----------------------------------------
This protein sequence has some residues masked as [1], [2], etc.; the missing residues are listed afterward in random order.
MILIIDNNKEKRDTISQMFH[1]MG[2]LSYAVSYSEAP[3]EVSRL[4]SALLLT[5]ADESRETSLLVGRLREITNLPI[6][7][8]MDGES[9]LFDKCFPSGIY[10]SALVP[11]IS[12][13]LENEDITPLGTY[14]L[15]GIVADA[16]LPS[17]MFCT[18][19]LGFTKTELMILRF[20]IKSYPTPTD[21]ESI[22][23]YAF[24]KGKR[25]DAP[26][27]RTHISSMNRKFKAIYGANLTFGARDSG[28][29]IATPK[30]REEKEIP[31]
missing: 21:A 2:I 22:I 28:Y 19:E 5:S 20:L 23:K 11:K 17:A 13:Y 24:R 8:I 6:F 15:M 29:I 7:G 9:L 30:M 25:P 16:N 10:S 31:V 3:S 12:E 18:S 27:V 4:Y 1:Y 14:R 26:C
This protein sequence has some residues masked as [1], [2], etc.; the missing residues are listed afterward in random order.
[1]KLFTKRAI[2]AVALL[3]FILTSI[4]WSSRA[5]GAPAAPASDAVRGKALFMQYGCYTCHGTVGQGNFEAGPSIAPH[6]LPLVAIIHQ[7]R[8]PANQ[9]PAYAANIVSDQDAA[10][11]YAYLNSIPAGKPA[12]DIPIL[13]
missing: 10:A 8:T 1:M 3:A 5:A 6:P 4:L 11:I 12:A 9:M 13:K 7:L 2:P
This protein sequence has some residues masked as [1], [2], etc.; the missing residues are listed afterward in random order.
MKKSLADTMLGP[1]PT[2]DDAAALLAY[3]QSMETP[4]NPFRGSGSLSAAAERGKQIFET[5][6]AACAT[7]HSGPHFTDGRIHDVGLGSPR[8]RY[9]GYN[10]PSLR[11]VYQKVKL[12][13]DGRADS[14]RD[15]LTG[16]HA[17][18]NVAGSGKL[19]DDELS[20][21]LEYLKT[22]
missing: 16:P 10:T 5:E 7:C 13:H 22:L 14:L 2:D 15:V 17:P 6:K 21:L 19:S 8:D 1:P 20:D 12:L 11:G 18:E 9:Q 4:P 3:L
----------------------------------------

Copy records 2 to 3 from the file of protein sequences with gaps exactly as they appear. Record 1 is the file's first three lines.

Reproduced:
This protein sequence has some residues masked as [1], [2], etc.; the missing residues are listed afterward in random order.
[1]KLFTKRAI[2]AVALL[3]FILTSI[4]WSSRA[5]GAPAAPASDAVRGKALFMQYGCYTCHGTVGQGNFEAGPSIAPH[6]LPLVAIIHQ[7]R[8]PANQ[9]PAYAANIVSDQDAA[10][11]YAYLNSIPAGKPA[12]DIPIL[13]
missing: 10:A 8:T 1:M 3:A 5:A 6:P 4:L 11:I 12:A 9:M 13:K 7:L 2:P
This protein sequence has some residues masked as [1], [2], etc.; the missing residues are listed afterward in random order.
MKKSLADTMLGP[1]PT[2]DDAAALLAY[3]QSMETP[4]NPFRGSGSLSAAAERGKQIFET[5][6]AACAT[7]HSGPHFTDGRIHDVGLGSPR[8]RY[9]GYN[10]PSLR[11]VYQKVKL[12][13]DGRADS[14]RD[15]LTG[16]HA[17][18]NVAGSGKL[19]DDELS[20][21]LEYLKT[22]
missing: 16:P 10:T 5:E 7:C 13:H 22:L 14:L 2:D 15:V 17:P 6:K 21:L 19:S 8:D 1:P 20:D 12:L 11:G 18:E 9:Q 4:P 3:L